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Word & Image






Taylor and Francis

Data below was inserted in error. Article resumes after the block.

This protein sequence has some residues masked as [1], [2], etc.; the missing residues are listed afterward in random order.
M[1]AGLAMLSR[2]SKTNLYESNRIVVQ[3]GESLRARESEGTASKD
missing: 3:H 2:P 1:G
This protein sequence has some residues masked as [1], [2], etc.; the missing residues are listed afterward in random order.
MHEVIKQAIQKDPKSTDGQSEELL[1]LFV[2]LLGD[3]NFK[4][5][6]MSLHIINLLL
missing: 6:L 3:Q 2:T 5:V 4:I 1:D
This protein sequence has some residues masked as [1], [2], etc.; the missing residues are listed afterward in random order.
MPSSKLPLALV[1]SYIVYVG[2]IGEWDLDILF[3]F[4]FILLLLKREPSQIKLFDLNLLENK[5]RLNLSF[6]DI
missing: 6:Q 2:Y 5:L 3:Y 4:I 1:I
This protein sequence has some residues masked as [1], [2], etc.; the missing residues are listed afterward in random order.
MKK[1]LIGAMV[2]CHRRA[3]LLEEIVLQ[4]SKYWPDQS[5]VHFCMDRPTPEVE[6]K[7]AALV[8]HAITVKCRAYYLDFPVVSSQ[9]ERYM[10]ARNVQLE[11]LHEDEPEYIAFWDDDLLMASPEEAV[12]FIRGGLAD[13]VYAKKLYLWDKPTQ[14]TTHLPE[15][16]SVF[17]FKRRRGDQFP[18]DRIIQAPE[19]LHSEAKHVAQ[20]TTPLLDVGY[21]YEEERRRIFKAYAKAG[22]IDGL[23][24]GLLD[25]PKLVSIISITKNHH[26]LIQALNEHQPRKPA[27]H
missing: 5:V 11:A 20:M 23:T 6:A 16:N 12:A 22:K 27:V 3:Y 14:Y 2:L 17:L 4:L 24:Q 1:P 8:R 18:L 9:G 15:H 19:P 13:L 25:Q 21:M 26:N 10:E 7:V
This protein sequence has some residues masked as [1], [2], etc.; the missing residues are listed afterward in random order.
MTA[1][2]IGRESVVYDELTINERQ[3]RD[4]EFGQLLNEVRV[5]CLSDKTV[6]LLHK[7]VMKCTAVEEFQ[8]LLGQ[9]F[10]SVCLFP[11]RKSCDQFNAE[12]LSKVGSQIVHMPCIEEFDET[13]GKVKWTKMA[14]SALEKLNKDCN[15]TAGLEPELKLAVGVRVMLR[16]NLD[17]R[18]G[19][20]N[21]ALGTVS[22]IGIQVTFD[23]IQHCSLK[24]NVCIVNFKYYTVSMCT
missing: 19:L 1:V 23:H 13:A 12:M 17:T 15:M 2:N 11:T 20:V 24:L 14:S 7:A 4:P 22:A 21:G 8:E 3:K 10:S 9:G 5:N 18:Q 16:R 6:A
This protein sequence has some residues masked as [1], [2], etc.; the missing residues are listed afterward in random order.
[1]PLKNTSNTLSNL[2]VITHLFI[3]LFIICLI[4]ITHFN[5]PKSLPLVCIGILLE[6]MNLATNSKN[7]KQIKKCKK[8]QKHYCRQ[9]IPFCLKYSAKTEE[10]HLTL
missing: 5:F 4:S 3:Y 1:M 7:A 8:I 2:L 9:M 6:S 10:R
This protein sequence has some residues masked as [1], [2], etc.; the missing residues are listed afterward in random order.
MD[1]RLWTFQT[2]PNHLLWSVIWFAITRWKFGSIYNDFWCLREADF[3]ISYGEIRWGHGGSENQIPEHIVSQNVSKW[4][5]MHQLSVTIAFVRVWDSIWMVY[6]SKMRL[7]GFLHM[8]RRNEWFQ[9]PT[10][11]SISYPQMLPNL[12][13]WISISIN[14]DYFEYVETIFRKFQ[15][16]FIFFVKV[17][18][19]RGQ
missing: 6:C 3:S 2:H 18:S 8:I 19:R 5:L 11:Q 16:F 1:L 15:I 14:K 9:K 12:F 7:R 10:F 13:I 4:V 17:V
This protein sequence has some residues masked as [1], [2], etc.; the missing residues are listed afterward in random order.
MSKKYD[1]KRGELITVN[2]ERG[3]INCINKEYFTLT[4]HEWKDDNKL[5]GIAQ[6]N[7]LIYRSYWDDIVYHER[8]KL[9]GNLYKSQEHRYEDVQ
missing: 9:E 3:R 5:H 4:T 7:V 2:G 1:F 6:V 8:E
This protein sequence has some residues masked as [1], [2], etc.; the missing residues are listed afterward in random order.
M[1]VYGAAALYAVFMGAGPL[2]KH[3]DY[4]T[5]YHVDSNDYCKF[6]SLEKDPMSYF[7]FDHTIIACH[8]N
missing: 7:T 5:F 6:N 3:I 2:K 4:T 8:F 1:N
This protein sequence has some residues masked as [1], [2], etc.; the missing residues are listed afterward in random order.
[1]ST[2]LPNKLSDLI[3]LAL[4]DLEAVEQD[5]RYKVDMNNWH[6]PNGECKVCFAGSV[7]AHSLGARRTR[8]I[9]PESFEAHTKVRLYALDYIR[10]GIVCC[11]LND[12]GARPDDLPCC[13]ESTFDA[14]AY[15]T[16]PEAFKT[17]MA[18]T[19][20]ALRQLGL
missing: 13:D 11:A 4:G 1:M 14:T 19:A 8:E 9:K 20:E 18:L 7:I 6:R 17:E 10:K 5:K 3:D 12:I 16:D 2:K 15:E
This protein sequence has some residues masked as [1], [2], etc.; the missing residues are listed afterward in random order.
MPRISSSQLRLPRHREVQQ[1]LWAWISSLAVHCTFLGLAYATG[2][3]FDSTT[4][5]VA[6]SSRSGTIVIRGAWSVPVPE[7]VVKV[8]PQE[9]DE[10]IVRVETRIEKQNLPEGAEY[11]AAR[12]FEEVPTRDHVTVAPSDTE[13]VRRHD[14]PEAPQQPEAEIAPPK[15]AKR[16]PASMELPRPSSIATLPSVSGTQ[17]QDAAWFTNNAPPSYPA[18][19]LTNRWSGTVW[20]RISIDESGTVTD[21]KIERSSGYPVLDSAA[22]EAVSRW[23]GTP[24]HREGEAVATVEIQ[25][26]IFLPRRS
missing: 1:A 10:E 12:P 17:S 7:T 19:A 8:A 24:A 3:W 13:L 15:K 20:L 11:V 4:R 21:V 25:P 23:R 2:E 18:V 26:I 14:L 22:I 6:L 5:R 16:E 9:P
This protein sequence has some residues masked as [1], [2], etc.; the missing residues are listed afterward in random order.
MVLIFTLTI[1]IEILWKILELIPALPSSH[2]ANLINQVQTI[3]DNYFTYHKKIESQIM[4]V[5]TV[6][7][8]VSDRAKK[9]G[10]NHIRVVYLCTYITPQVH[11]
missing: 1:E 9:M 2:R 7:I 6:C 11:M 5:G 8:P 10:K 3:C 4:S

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It has been persuasively argued that before the fifteenth century the category of art as a theorized entity did not exist; this was a period for which we can write a history of the image, but not a history of art. Notably, Hans Belting, Likeness and Presence: A History of the Image before the Era of Art, trans. Edmund Jephcott (Chicago: University of Chicago Press, 1996).View all notesCareful scrutiny of both intellectual and popular discourse on images, east and west, has resulted in the more cautious view that medieval people, while experiencing what we now call ‘art’ largely through processual rituals and the paradigm of spiritual vision, were also aware, on a variety of levels, of the art object qua art object. At various times and places, they recognized the object as an artificial (i.e. manufactured) representation, capable of being evaluated in aesthetic as well as theological terms. This point is raised (in relation to post-Iconoclastic art theory in Byzantium) by Charles Barber, ‘From Image into Art: Art after Byzantine Iconoclasm,’ Gesta, 34/1 (1995), 5–10.View all notesIn this essay, I am concerned with several texts that give evidence of such recognition of ‘objecthood’ in a category of objects that certainly functioned in a religious and ritual mode, but which at the same time (between about 1150 and 1250) came increasingly to be viewed in aesthetic terms. The friction between these two ways of seeing these objects — specifically, representations of the Virgin and her son — comes into view not in high-minded theological tracts, but in the literature directed toward the instruction of those whom the theologians suspected of being most dependent on and simultaneously given to mistaken understanding of visual representation. Specifically, the laity, women, and other classes of people presumed ignorant and/or illiterate were associated in medieval thinking with the use of material images in devotion.